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The Maundy Monday Newsletter - This Week in History May 22 - 28.
Happy Monday, everyone. Thank you for beginning your week by reading Okay History.
I’m not much of a gambler. Mostly because I’m well aware that I have an addictive personality, and the minute I begin down the road of gambling is the minute when Anonymous is filing D-I-V-O-R-C-E papers.
One good thing that is steering me away from becoming a degenerate gambler is that I am constantly broke. I once went to Las Vegas for a bachelor party and took out $40 to gamble with. It was a great way to begin the trip, with all of my buddies making fun of the fact that I took out as much money to last me about five minutes of fun.
Gambling has been ingrained into American history since our founding. We must bet on something, be it roulette, lotteries, cock-fighting, or horse racing; we always find a way to try and make an easy dollar.
Gambling has always been illegal, a moral decision based partially, I’m sure, on our Puritan founding. But when something is illegal, it becomes extremely popular. Around the turn of the 20th century, the numbers racket really took off, with organized crime in cities throughout the country being in charge and getting stronger because of it.
To fight the depression, Nevada legalized gambling to generate revenue, and it worked. Nevada was the only place in the United States for a few decades where you could step into a casino and gamble.
Until a small New Jersey city along the Atlantic Ocean got into the gambling game. Thanks to voters legalizing gambling in 1976, Atlantic City would become the first city to have a legal casino outside of Nevada when the Resorts Hotel and Casino opened on May 26, 1978.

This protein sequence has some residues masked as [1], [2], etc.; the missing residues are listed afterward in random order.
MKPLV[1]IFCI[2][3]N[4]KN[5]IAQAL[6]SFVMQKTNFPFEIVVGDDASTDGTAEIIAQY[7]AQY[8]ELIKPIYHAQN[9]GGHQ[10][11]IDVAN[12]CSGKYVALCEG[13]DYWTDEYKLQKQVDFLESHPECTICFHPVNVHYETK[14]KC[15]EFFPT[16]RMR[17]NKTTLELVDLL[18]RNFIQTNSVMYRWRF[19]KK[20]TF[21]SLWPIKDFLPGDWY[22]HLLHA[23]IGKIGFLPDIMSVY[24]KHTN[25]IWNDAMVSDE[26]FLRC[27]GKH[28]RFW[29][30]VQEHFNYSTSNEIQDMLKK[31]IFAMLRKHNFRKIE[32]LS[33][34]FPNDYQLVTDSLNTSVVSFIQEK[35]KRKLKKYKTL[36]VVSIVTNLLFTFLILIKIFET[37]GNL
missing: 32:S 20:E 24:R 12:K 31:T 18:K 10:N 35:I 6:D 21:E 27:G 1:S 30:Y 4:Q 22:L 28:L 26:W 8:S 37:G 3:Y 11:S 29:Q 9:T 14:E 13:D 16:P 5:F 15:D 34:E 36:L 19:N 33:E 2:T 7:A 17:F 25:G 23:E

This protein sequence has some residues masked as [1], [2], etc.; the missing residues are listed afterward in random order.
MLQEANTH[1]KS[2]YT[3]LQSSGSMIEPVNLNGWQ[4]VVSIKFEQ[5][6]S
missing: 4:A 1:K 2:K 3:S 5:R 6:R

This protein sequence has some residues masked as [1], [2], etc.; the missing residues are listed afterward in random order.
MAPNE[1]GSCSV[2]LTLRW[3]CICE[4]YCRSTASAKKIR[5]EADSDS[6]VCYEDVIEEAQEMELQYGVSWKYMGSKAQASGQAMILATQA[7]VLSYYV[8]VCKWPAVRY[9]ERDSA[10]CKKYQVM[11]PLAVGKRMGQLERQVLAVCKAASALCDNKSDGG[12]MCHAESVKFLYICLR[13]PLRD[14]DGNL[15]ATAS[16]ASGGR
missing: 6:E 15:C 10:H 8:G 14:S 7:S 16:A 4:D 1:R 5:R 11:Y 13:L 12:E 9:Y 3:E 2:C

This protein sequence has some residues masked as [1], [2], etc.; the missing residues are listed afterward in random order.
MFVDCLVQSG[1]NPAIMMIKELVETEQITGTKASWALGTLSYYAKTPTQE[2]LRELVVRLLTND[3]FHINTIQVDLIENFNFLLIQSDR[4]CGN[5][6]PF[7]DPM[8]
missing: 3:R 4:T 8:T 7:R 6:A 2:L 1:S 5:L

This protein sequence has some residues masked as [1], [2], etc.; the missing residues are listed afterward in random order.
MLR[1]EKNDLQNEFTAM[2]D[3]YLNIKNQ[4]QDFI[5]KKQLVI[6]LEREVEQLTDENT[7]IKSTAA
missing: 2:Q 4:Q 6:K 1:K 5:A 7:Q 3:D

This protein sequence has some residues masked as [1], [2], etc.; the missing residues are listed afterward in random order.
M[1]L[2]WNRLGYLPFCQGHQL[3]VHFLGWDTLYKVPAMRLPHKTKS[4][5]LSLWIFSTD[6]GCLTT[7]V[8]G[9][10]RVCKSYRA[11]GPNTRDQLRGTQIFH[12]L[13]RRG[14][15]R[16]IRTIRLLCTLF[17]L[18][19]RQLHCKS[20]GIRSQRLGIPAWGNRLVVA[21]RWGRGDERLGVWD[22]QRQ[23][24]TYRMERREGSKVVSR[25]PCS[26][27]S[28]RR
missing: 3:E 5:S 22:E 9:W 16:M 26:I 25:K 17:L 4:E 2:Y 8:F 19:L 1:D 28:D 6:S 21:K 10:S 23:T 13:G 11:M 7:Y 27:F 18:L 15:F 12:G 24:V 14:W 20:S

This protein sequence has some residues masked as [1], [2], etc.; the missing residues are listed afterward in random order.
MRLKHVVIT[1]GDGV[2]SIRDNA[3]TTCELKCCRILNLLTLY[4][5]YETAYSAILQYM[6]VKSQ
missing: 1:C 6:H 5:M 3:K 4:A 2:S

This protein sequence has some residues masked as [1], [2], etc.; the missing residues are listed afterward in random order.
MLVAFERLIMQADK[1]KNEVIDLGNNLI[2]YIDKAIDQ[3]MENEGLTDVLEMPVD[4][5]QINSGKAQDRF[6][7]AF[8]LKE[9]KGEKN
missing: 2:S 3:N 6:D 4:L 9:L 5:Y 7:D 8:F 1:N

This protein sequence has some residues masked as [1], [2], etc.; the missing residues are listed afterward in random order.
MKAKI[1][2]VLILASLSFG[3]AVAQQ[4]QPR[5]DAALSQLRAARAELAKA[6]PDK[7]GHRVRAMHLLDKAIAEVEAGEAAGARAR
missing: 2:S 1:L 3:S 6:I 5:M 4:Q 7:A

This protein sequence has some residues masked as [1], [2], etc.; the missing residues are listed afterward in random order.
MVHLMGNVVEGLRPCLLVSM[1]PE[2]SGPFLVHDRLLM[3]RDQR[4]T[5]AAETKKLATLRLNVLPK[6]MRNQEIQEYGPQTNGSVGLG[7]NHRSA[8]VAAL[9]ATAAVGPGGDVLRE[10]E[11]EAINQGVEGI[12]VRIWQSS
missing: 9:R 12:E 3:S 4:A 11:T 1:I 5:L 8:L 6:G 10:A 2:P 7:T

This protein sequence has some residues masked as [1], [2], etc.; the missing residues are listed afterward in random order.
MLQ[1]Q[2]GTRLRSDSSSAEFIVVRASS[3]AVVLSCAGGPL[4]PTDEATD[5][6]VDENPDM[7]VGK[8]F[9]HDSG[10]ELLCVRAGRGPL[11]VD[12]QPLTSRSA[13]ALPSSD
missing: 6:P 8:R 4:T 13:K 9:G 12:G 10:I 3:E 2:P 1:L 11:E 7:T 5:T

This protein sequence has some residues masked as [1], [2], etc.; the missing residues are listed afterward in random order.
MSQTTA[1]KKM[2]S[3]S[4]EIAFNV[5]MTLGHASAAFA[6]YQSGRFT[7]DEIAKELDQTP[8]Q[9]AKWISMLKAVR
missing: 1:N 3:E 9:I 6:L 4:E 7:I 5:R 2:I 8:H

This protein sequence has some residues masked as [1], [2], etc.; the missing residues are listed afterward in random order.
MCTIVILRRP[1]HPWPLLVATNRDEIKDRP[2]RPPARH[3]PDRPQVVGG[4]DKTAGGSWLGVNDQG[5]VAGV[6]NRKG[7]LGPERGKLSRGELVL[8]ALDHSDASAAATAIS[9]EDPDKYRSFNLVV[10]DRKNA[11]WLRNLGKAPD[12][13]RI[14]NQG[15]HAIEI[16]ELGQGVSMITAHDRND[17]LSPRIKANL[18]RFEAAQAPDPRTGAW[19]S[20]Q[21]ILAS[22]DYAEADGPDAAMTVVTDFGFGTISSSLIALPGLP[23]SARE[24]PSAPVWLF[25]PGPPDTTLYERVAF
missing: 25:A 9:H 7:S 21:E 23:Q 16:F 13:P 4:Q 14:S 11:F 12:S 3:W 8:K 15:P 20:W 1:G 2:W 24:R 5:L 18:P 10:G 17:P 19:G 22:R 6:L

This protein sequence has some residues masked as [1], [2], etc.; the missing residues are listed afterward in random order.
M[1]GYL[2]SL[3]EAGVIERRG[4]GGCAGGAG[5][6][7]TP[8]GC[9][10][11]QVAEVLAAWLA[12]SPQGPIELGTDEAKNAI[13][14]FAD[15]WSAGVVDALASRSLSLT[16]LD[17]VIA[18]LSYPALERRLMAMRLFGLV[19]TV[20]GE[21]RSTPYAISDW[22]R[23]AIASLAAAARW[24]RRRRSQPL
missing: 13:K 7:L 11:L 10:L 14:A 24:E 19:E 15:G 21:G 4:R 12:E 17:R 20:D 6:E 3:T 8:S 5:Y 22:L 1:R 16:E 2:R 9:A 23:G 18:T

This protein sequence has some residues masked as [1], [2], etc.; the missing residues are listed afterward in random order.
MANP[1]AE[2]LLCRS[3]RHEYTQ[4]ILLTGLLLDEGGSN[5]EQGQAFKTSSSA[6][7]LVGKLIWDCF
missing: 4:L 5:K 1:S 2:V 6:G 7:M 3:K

Resorts International began as a paint company based in New Jersey but saw business decline. It turned itself into a hotel and casino business because why not take that gamble? Atlantic City was a popular family destination during the summer, with its famous boardwalk and beaches. Still, by the 70s, the highway system's expansion and airline travel's affordability had cut into the tourism industry.
Gambling brought AC back to life.
However, gambling eventually would become legal in more cities up and down the east coast, and Atlantic City would see crime and poverty increase as casinos closed. Today legal gambling is a $54 Billion industry, aided by my $40 that I dump into the penny slots from time to time.
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Okay, let's highlight what else happened this week. Here's what I got:
1. United Press International was formed on May 24, 1958. The American international news agency began as United Press Associations when it was founded in 1907. However, it became the larger organization known today as UPI after it merged with the International News Service. It is a competitor of the Associated Press, but it never invested at the same level as the AP and now everyone completely forgets UPI exists.
2. Robert Gould Shaw took command of the Massachusetts 54th Regiment on May 28, 1863. Shaw would lead the All-African American troops into several Civil War battles as I wrote about the movie Glory and how it sparked a conversation that ultimately had me traveling to Arlington National Cemetery. He was killed when trying to take Fort Wagner in Charleston, South Carolina.
3. President George W. Bush signed the $350 Billion Tax Cut Law on May 28, 2003. The unpopular president signed a $1 Trillion debt ceiling increase the day before. This was the third tax cut for the future portrait painter in as many years.
President Donald Trump owned Resorts for about two years and managed not to drive it into the ground. As part of the deal, he acquired a few helicopters, which he used to fly customers in New York City down to AC. He said the helicopters were the same quality as the ones the president of the United States flies in. I still can’t believe this dude was our chief executive.
Trump used this experience to enter the airline industry when he bought 17 planes and operated Trump Shuttle from Boston to New York to Washington, DC. It lasted about four years before Trump eventually sold the company to US Airways, which then merged with American Airlines, which will eventually merge with Amazon Airlines when Amazon controls everything.
Thanks for understanding.
I hope you have a great week!